This book provides an analysis of the two concepts of power and crime and posits that crimilogists can learn more about these concepts by incorporating ideas from disciplines outside of crimilogy. Although arguably a 'rendezvous' discipline, Vincenzo Ruggiero argues that crimilogy can gain much insight from other fields such as the political sciences, ethics, social theory, critical legal studies, ecomic theory, and classical literature. In this book Ruggiero offers an authoritative synthesis of a range of intellectual conceptions of crime and power, drawing on the works and theories of classical, as well as contemporary thinkers, in the above fields of kwledge, arguing that crimilogy can 'humbly' reunce claims to intellectual independence and adopt tions and perspectives from other disciplines. The theories presented locate the crimes of the powerful in different disciplinary contexts and make the book essential reading for academics and students involved in the study of crimilogy, sociology, law, politics and philosophy.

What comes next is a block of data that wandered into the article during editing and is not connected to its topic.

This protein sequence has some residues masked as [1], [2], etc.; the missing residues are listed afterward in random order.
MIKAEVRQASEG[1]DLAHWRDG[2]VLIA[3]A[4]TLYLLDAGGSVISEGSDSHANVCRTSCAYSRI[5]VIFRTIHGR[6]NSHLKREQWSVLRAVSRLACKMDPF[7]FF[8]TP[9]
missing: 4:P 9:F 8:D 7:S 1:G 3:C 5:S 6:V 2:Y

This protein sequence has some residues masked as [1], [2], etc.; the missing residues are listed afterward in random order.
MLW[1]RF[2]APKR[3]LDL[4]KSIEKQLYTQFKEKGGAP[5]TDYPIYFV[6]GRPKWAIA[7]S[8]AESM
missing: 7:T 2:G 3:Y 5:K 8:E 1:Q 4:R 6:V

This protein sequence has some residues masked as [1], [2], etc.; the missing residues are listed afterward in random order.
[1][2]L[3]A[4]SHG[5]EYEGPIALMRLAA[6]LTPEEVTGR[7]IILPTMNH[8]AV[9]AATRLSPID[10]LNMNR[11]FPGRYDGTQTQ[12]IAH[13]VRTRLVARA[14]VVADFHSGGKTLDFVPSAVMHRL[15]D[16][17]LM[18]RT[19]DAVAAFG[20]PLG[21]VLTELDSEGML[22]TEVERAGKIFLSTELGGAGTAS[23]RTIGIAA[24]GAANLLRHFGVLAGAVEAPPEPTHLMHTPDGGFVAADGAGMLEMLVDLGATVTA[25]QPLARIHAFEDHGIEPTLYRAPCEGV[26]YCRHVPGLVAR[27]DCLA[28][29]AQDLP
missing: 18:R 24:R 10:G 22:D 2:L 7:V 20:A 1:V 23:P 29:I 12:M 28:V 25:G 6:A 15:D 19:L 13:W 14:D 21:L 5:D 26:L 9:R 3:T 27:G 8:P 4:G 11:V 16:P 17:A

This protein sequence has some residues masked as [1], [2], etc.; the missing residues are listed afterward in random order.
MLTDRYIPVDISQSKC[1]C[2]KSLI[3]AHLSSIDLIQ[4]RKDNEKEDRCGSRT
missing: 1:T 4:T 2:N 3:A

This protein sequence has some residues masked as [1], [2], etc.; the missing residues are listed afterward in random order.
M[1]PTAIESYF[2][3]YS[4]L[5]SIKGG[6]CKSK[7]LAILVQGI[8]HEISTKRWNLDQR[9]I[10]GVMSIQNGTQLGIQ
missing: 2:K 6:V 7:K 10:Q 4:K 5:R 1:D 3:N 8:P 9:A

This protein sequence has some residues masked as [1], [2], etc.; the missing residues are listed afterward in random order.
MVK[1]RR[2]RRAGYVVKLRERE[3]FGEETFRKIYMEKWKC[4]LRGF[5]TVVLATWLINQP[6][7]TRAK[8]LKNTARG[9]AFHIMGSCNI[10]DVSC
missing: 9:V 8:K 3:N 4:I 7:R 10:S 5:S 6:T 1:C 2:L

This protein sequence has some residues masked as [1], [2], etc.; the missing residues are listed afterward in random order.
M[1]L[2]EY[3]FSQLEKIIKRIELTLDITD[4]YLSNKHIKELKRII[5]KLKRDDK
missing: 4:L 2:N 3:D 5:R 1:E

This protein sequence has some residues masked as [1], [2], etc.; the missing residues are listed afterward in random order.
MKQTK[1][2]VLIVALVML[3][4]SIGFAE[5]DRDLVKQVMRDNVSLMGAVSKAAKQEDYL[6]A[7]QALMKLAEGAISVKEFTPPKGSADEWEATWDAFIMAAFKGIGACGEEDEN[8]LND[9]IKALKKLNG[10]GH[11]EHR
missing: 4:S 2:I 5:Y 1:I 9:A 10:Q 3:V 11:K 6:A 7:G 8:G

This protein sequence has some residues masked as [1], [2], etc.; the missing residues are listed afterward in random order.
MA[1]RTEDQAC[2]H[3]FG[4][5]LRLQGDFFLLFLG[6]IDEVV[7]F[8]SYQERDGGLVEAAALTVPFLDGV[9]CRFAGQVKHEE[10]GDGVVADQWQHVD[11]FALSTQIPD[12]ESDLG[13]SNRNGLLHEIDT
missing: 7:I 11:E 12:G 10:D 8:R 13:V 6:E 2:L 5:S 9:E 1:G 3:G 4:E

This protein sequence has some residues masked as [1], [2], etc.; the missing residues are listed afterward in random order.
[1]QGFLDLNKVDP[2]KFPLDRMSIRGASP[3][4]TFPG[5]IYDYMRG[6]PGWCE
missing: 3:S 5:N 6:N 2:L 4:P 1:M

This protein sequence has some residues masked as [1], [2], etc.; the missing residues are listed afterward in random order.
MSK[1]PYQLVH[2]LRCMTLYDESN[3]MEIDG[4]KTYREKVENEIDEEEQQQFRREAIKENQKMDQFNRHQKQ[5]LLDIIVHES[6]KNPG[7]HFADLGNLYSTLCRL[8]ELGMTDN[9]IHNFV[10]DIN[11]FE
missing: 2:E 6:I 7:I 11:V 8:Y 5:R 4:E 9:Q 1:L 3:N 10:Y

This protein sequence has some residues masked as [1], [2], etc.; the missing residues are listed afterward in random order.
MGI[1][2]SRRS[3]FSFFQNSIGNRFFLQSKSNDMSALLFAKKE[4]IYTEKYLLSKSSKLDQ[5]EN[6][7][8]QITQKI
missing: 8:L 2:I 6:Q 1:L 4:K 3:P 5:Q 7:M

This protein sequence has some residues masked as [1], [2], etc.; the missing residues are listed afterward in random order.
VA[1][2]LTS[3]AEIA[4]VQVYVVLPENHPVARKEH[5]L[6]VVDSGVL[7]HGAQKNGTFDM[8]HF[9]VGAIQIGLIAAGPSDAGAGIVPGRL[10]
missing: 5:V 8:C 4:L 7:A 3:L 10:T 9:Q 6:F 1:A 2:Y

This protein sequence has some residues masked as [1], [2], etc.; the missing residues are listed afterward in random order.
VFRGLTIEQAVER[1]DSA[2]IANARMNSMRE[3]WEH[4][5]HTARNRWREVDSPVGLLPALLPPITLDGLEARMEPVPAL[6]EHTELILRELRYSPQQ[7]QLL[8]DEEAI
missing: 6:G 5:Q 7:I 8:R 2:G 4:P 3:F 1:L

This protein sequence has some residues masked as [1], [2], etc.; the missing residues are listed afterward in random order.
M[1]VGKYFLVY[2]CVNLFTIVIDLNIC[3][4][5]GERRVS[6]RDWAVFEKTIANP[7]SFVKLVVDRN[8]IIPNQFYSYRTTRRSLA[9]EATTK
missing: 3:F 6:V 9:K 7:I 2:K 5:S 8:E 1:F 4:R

Vincenzo Ruggiero is Professor of Sociology at Middlesex University in London. He has conducted research on behalf of many national and international agencies, including the Economic and Social Research Council, the European Commission and the United Nations. He has published extensively on illicit economies, corporate crime and corruption, penal systems, social movements, fiction and crime. His latest book is The Crimes of the Economy (2013).